That is actually overly broad. There is nothing technically wrong with VLANs being used over a large network area as long as the network is designed properly. In modern networks, you can use more advanced Spanning-Tree (Per VLAN RSTP, etc.) to overcome a lot of issues in traditional spanning-tree implementations and you can use things like Overlay networks to provide a VLAN that can be implemented in many different locations via being overlayed on top of a layer 3 routed WAN. This allows the use of a single VLAN or multiple VLANs that cover much larger physical and logical areas without having to configure the VLAN on everything in between the locations and pass it as a traditional layer 2 broadcast domain.
Lightweight access points and WLC do not address layer 2 design issues such as large implementations of spanning-tree, etc. In fact, they depends on the layer 2 network and layer 3 networks being stable and consistent and require that those networks provide the access required by the client devices on the access point as any standalone access point would.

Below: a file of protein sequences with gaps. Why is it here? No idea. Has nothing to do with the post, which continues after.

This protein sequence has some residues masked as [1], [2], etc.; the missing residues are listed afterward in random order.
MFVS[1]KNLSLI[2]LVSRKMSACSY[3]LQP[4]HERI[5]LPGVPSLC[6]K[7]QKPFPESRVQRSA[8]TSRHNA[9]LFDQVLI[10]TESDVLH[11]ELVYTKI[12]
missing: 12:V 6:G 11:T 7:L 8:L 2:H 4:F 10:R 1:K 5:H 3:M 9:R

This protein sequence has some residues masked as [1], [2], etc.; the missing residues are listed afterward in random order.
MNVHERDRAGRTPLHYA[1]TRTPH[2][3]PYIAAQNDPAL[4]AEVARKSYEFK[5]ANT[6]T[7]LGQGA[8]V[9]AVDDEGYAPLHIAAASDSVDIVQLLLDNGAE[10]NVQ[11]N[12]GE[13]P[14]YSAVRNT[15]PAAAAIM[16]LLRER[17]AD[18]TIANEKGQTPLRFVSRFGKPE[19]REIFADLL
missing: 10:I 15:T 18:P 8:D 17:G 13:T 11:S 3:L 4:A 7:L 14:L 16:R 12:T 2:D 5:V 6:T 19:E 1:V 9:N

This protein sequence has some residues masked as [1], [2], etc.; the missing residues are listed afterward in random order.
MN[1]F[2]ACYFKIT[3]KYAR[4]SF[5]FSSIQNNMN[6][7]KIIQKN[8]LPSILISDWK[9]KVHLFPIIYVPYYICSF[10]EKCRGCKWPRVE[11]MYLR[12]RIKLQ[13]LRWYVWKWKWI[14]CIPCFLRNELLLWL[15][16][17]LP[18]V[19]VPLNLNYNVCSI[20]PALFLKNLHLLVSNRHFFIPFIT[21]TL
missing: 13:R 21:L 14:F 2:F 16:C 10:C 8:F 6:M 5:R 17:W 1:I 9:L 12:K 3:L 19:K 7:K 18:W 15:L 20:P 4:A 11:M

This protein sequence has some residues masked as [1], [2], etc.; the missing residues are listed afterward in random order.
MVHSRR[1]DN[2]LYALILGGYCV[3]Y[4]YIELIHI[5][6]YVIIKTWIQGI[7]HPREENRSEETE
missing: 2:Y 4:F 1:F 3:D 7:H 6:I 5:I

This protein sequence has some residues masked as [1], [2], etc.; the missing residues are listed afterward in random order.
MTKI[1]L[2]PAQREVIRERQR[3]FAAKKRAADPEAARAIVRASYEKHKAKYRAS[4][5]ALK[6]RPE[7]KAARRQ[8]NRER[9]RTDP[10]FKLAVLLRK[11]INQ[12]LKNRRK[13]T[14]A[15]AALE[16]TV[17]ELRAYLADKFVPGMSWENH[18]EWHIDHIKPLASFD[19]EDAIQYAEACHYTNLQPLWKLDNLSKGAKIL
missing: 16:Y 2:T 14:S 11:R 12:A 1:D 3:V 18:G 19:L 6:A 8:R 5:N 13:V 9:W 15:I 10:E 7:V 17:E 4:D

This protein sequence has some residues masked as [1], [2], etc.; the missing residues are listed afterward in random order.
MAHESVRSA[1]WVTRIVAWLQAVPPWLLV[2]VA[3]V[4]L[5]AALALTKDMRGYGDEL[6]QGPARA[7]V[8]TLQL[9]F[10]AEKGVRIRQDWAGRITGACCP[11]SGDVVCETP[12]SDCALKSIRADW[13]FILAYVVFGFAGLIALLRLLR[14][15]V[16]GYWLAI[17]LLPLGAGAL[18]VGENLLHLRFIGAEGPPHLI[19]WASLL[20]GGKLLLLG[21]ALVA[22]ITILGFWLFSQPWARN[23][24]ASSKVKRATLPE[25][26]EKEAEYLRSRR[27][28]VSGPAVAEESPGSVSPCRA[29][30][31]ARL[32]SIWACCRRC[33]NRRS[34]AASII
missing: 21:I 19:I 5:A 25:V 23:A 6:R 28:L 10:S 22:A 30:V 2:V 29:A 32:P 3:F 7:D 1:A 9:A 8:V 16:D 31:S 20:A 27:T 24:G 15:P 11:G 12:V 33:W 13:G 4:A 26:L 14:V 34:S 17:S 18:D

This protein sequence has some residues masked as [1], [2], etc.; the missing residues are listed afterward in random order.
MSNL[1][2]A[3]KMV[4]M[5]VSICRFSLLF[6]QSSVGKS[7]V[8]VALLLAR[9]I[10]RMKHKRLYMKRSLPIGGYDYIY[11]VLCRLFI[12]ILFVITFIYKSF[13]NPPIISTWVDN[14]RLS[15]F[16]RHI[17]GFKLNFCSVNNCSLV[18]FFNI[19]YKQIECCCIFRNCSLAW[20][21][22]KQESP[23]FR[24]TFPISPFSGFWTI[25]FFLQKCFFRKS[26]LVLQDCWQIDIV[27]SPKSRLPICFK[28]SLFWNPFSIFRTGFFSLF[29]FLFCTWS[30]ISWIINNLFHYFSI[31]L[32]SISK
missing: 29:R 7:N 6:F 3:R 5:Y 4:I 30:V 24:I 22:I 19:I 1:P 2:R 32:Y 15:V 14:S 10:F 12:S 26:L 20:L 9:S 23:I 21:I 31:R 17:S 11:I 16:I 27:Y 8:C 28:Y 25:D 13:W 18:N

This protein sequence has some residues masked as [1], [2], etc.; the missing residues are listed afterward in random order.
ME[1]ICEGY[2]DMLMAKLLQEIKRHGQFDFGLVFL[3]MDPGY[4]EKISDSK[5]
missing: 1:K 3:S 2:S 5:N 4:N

The defining feature of lightweight access points is that they lack the integrated full management capability of standalone access points and depend on a centralized management platform or controller (WLC) to implement things like basic configuration (channel config, transmit levels, etc.) as well as the more advanced features like authentication and encryption config, VLAN tagging, and client and traffic optimization (802.11r and 802.11k etc.).
Lightweight access points do not relieve the network of the need to be designed properly to provide transport for the client devices to the desired network services. Wired networks have the same issues: any given wired network switch needs to be able to provide the required access that the client devices in that location will need.